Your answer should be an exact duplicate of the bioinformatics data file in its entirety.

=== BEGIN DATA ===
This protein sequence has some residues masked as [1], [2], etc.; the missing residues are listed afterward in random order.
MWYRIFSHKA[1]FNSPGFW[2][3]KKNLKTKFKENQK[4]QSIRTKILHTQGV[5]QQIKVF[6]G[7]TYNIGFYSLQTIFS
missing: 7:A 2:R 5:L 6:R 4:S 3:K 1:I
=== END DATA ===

This protein sequence has some residues masked as [1], [2], etc.; the missing residues are listed afterward in random order.
MWYRIFSHKA[1]FNSPGFW[2][3]KKNLKTKFKENQK[4]QSIRTKILHTQGV[5]QQIKVF[6]G[7]TYNIGFYSLQTIFS
missing: 7:A 2:R 5:L 6:R 4:S 3:K 1:I